|2011-03-27 20:09:46||Australian attitude to climate change|
This is a survey report by Aussie cognitive scientist Iain Walker. I've met him a few times at various climate panels, he's a really smart and interesting guy (he also said one key to making people interested in climate change was to make it cool like what SkS did with the iPhone app). He's just published survey results - some of these results have had an influence on how I've approached climate communication:
|2011-03-28 12:07:37||Cause and responsibility|
That's the understatement of the century! If I’m reading Figure 8 correctly, respondents who think climate change is natural rate “big-polluting countries” as 4 on a 5-point scale of responsibility! What is going on in their heads?
|2011-03-28 13:00:26||Battle 1/2 won?|
Well, this has a silver lining. The 'its not happening' arguments don't carry much weight, at least in Oz. Here the message needs to be targetted towards attribution.
It would be interesting to see similar surveys from other countries, particularly the US.
|2011-03-28 14:38:33||Small sample size, but personal for me|
Commonest reactions I get (distilled for brevity's sake):
Very few conversations are able to get past point #1 (refusal to believe it's real). Most cut off the conversation & make an excuse to leave. And typically avoid me after that.
On the first question (whether climate change is happening), I think Aussies have an advantage over Americans, a large segment of which (mainly Republicans, of course) deny that the climate is changing at all. I'm pretty sure it's more than Australia's 17% denial.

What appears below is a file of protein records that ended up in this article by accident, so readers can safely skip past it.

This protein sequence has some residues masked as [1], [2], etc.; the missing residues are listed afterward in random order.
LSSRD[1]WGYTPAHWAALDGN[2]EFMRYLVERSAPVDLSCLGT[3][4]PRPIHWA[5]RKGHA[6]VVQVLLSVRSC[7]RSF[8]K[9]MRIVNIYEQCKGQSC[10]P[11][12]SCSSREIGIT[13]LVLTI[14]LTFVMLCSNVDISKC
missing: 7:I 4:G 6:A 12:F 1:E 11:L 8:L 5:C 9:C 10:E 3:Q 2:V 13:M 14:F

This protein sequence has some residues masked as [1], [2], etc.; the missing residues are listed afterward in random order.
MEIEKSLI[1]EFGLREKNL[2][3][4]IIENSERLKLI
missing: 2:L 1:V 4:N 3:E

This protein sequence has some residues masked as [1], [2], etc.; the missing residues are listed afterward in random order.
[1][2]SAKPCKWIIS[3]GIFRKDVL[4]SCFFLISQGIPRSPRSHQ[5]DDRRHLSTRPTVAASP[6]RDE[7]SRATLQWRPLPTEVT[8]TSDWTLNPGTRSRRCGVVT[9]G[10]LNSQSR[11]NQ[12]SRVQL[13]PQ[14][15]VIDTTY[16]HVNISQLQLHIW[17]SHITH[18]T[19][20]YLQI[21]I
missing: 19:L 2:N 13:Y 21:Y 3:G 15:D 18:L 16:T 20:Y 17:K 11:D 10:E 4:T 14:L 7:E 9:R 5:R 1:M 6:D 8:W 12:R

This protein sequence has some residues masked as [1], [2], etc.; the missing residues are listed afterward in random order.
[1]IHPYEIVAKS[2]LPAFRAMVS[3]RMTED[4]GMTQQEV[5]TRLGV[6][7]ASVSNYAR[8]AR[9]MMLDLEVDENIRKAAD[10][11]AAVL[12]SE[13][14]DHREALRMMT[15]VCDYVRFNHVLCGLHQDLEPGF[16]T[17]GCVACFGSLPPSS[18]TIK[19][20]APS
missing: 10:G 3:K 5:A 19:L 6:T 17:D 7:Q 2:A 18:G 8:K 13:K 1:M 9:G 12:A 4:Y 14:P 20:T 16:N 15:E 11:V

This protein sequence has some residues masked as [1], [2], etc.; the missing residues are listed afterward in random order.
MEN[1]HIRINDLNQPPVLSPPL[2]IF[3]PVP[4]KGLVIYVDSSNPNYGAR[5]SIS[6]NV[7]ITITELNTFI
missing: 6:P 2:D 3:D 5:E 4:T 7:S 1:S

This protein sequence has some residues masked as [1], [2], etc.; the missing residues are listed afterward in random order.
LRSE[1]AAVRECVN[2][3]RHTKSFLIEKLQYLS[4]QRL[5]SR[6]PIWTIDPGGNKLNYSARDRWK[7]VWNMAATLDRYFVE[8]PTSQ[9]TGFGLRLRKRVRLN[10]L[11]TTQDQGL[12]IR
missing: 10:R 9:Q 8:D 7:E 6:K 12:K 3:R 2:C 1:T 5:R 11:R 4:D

The 50-40% human vs. natural is pretty close to Americans though (most recently 52-43%).
About two-thirds of Aussies are worried about climate change, vs. half of Americans.
Interesting that those who think it's natural trust their friends and family almost as much as university scientists. Doctors were way up on the list too. I didn't realize you had to study climate science to get a medical license!
As for James' comment on Figure 8 (and 9), I think it just exposes the uncertainty in "skeptic" minds. They believe climate change is natural, but they're really not sure, so they also say polluters are to blame. I think it's a good sign actually. They're confused, but willing to hold polluters responsible anyway.
Interesting that beliefs on the subject were almost exactly opposite for labour and liberal. Very similar to democrat and republican.